Bag of Hope Project Inspires South Africa Women

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Anne Jenkins, owner of Anne Jenkins Art Gallery in Milford, started The Bag of Hope project in December 2008 when still living in Georgia. A group of unskilled women in rural Kwa-Zulu Natal, in Jenkins’ native South Africa, formed a support group for those living with HIVand AIDS, especially the orphaned children.

But, with a lack of skills, their problem was how to make some money. There may be a lack skills but not determination. They believe in Vukuzakhe, Zulu for “Wake up and do it for yourself.“ Thus was formed the Amandwe Support Group (ASG) – Amandawe is the area they live in. They are learning to sew and embroider, tutored by Jenkins‘ sister. They produce little fabric landscapes or pictures made from donated handmade and dyed fabric and thread. Each picture is different and charmingly simple. Some depict African life, some are whimsical. They send the landscapes to Jenkins. Once here, Jenkins’ husband, Lee Nelson, irons them on to canvas tote bags. Jenkins set up a website and the bags sell at her gallery for $30.

Rhonda Bond of the LadyBug Shop, heard about the project and wanted to support the group. Bond requested ladybug themed landscapes. These were delivered last week and are now on sale at the LadyBug Shop for $30.

The ASG think big – they participated in constructing a community center to provide education, support and material help for the needy. They run a soup kitchen and feeding program for the little ones, a portion of the money from these bags goes directly to the soup kitchen. This is a safe zone for the children. It’s a dangerous world for them with no adults to help, support and to guide them.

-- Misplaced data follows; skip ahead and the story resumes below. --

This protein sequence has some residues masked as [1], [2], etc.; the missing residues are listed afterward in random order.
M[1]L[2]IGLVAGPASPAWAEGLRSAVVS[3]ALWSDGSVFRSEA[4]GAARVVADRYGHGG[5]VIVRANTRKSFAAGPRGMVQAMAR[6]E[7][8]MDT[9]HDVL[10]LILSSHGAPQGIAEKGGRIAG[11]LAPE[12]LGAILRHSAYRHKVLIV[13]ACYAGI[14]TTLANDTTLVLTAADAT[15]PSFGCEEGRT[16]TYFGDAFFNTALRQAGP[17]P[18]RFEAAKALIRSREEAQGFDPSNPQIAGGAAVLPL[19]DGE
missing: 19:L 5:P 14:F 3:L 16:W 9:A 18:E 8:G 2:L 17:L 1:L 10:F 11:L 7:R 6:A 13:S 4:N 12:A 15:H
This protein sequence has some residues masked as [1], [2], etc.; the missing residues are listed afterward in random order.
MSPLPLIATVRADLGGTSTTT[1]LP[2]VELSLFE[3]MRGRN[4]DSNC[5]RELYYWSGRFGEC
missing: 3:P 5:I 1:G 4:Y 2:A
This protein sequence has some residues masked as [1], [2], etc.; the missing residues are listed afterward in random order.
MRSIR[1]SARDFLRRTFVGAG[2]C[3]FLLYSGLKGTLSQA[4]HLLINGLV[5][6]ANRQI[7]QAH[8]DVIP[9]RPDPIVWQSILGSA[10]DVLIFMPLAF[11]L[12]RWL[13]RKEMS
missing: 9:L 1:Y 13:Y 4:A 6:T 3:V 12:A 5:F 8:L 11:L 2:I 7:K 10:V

The price per bag has been set to cover the cost of the bags, ironing transfers, postage with the balance of $25- which is equivalent to nearly R200 in local currency, think of getting the equivalent of $200 buying power – going to the group, Jenkins added. The first year, 2009, Jenkins sent $1200, 2010 was a lower $900 but already in 2011 they have sent $800 and have another transfer to go before the end of the year.

“In Georgia our bank, BB&T, sent 2-3 transfers a year for us for free,” Jenkins said. “Unfortunately I haven’t been able to persuade M&T to do the same since we moved to Delaware. I’m hoping they will change their mind. About $100-150 a year may not seem like a lot of money to folks here, but to have to take that out to pay for the transfers really impacts the support group.”

Whenever people talk about what a hard time we all are having, Jenkins added, she realizes we are absolutely fine – the courage these ladies show is amazing. Every $50 waived by the bank will mean the same as a few hundred bucks worth of help to the little ones.

Not only is buying The Bag of Hope an act of generosity which helps the group, it is also green, Jenkins noted. The bag can be used for a variety of things – shopping or carrying a laptop computer and myriad other things. And they make wonderful Christmas gifts – inexpensive, handy and it helps people trying to help themselves.

The website is www.thebagofhope.com and the totes are on sale at Jenkins’ gallery and at The LadyBug Shop on NW Front Street in Milford. For more information, call Jenkins (302) 323-6629.

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